Not only did "illegal" copies circulate among scholars (I received one myself), but as those familiar with the history of Qumran studies well know, an "official" copy of the Concordance, deposited in the library of Hebrew Union College Cincinnati by Strugnell, instead of being kept under lock and key, accidentally found its way to the open shelves and was noticed there by the renowned Talmudist Ben Zion Wacholder. He and a computer-savvy graduate student of his realised that from the concordance it was possible to reconstruct the underlying texts. Their work published in September 1991 ... was the first major breach on the embargo rule imposed on the unpublished manuscripts by the original chief editor Roland de Vaux, and maintained by his successors. The Cincinnati coup was a major contributory factor in the so-called "liberation" of the Qumran scrolls in October 1991. And the name of the graduate student, without whose computer expertise the venture would not have succeeded and who at one stage was threatened with legal proceedings, is none other than Martin G. Abegg, the editor of the present work under review. No revenge could have been sweeter.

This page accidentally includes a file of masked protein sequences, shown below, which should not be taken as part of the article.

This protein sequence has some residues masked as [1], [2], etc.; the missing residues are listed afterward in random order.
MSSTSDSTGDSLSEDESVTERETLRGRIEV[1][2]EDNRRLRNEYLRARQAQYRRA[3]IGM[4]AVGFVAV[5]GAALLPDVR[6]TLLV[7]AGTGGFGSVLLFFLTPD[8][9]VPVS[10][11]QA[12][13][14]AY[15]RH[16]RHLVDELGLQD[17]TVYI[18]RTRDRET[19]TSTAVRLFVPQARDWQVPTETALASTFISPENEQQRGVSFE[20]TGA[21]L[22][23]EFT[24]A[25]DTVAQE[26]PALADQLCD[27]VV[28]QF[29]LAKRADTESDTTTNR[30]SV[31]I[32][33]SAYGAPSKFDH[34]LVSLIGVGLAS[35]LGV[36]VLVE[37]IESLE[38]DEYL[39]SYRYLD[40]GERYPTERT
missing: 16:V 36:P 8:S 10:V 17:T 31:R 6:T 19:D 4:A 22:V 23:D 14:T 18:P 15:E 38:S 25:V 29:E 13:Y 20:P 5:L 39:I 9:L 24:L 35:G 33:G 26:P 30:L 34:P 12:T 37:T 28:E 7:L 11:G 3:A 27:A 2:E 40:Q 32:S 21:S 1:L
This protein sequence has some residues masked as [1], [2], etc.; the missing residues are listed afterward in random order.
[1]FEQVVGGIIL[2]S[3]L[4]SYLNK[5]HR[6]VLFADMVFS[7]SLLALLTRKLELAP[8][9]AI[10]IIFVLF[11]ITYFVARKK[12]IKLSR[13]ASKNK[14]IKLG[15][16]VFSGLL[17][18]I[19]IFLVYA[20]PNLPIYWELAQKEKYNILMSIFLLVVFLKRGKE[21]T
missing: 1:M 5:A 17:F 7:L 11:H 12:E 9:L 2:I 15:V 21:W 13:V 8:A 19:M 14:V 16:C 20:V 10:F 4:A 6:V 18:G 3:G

I don't know if Marty Abegg has any sense of sweet revenge, but I'm glad to see Vermes reminding people of how much Marty and his trusty computer have meant to the history of Qumran studies.
Vermes's verdict on the Concordance: "an outstanding achievement ... truly indispensable." It's always nice to hear such kind words about a project in which one has participated.
BIBLIOGRAPHY: Vermes's review appears in Journal of Jewish Studies 57 (Spring 2006), 177-179.